Caring for the Missing: Forensic, Humanitarian and Judicial Responses to Disappearance and Enforced Disappearance
Observatorio de Justicia Transicional, Universidad Diego Portales, Santiago de Chile, Working Paper 2017
37 Pages Posted: 12 Feb 2018
Date Written: February 10, 2018
Enforced disappearance in Latin America is simultaneously an ongoing reality; an emblematic crime of past authoritarian regimes, and a significant component of the human toll of internal armed conflict in some Central American and Andean countries. Recent accountability developments in Latin America and beyond have called on forensic science to trace, unearth and restore the remains of the disappeared: as part of a judicial process, or as a humanitarian imperative in its own right. Some consider that a distinctive Latin American approach to forensic work as human rights work has emerged, with experts from the region increasingly called upon to assist international tribunals or perform exhumations of mass graves. Technical-scientific forensic interventions are however only part of the story. Efforts to bring perpetrators to justice require exploration of the intersection between international legal norms, regional human rights systems, and domestic criminal justice. While Latin America was a pioneer in originating a regional Convention against Enforced Disappearance, and the Inter-American Human Rights system has been active around the issue since the 1970s, the tensions inherent in retrospective application of those principles to historic crimes have been addressed in varied ways around the region. Activists, relatives’ associations, and cause lawyers have been key actors in navigating domestic impunity, reinterpreting domestic amnesty legislation, and attempting to establish individual accountability for collective, institutional criminality. Meanwhile, democratization and legal reforms have produced state structures at least theoretically more open to complying with ex officio duties in truth, justice, reparations and guarantees of non-repetition.
Prosecutions of past perpetrators, both military and civilian, have however provoked social and political controversy. The entire enterprise of seeking remains is meanwhile inimical to historical demands for ‘aparición con vida’. Some relatives’ associations, and associated political groups, accordingly refuse to recognize the search for remains or certification of death, whether by state or non-state actors. The existence in some countries of a generation of appropriated children, stolen from their forcibly disappeared parents and brought up under false identities, has added weight to these refusals and produced specific scientific innovation in the use of DNA mapping to trace even indirect biological relationships. Cultural, ethnic and religious cleavages that were often at the heart of conflict dynamics of conflict moreover complicate processes of truthtelling, reparation, and even physical identification. Attempts to trace and identify the disappeared therefore give rise to conflicts between ‘civic trust’ and scientific certainty, compounded by a legacy of mistrust between citizens and previously collusive or directly repressive states.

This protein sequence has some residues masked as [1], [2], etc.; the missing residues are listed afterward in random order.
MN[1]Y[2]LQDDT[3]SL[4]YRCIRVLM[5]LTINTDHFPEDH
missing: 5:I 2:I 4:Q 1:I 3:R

This working paper collates and synthesises the results of three events stimulating dialogue between law, social science and forensic (natural) sciences around the issue of disappearance and enforced disappearance in contexts of past political violence. This dialogue, focused principally on Latin American experiences, took the form of two workshops and a set of academic panels carried out in January and April 2017, in Santiago de Chile and Lima, Peru. The events were designed, timed and targeted to contribute to ongoing policy processes in Chile and Peru, as both countries are in the process of designing national mechanisms or search plans in accordance with the terms of the 2006 International Convention against Enforced Disappearance. They also sought to inform ongoing academic and policy debates in and about El Salvador and Sri Lanka, to provide a platform for interaction with relatives’ associations - whose participation is key for successful national design processes - and to highlight the potential resource represented by key international and regional actors such as the International Committee of the Red Cross (ICRC), the Latin American Forensic Anthropology Association (ALAF), and the Inter-American Commission on Human Rights (CIDH). The events, and subsequent academic and policy publications, were supported by the Latin American Studies Association (LASA) through the LASA-Ford Special Grant ‘Caring for the Missing: Respuestas Humanitarias, Jurídicas a la Desaparición de Personas’, 2017; and in part through the Ulster University Research Challenge Fund project ‘Enforced and Involuntary Disappearance – Scoping Study’ (2017).
Keywords: Enforced disappearance, Search & identification, Forensics, Latin America, Humanitarianism
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